Tuesday, July 12, 2016

If machines are human, would you let one marry your daughter?*

Several months ago, the internet was all abuzz over the victory of Google's AlphaGo program beating Go grandmaster Lee Sedol (see story here). As the game of Go is a computationally and mathematically complicated game and the number of variations in the game is an order of magnitude higher than chess, it was a great victory for the kinds of "deep learning" artificial intelligence (AI) techniques pioneered by Google's Deep Mind team.

Indeed, there have been great strides by AI research teams in the fields of pattern recognition and natural language processing. As an example, the Washington Post chronicled a startup called Viv designed to be a natural language AI bot that can order you pizza, among other tasks:
In an ordinary conference room in this city of start-ups, a group of engineers sat down to order pizza in an entirely new way.

“Get me a pizza from Pizz’a Chicago near my office,” one of the engineers said into his smartphone. It was their first real test of Viv, the artificial-intelligence technology that the team had been quietly building for more than a year. Everyone was a little nervous. Then, a text from Viv piped up: "Would you like toppings with that?"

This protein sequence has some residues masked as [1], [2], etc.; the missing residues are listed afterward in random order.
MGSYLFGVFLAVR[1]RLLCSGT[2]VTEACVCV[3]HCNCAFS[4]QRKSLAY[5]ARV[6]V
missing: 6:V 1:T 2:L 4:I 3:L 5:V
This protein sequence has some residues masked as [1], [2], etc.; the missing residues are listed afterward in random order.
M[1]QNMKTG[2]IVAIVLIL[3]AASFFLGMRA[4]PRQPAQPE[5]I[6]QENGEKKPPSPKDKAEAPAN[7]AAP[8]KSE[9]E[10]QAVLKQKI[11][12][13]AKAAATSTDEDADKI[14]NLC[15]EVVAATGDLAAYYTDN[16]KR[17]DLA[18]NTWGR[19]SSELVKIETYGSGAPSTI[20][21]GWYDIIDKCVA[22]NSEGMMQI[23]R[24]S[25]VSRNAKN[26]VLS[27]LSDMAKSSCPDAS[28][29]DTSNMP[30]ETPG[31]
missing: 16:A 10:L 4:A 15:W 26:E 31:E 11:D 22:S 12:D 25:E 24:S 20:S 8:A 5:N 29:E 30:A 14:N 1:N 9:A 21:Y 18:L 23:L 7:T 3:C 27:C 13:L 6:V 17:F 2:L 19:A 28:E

The engineers, eight in all, started jumping in: “Pepperoni.” “Half cheese.” “Caesar salad.” Emboldened by the result, they peppered Viv with more commands: Add more toppings. Remove toppings. Change medium size to large.

About 40 minutes later — and after a few hiccups when Viv confused the office address — a Pizz’a Chicago driver showed up with four made-to-order pizzas.

The engineers erupted in cheers as the pizzas arrived. They had ordered pizza, from start to finish, without placing a single phone call and without doing a Google search — without any typing at all, actually. Moreover, they did it without downloading an app from Domino’s or Grubhub.
The full post can be found at our new site here.

* The title was inspired by an old science fiction short story entitled "If all men were brothers, would you let one marry your sister?"

No comments: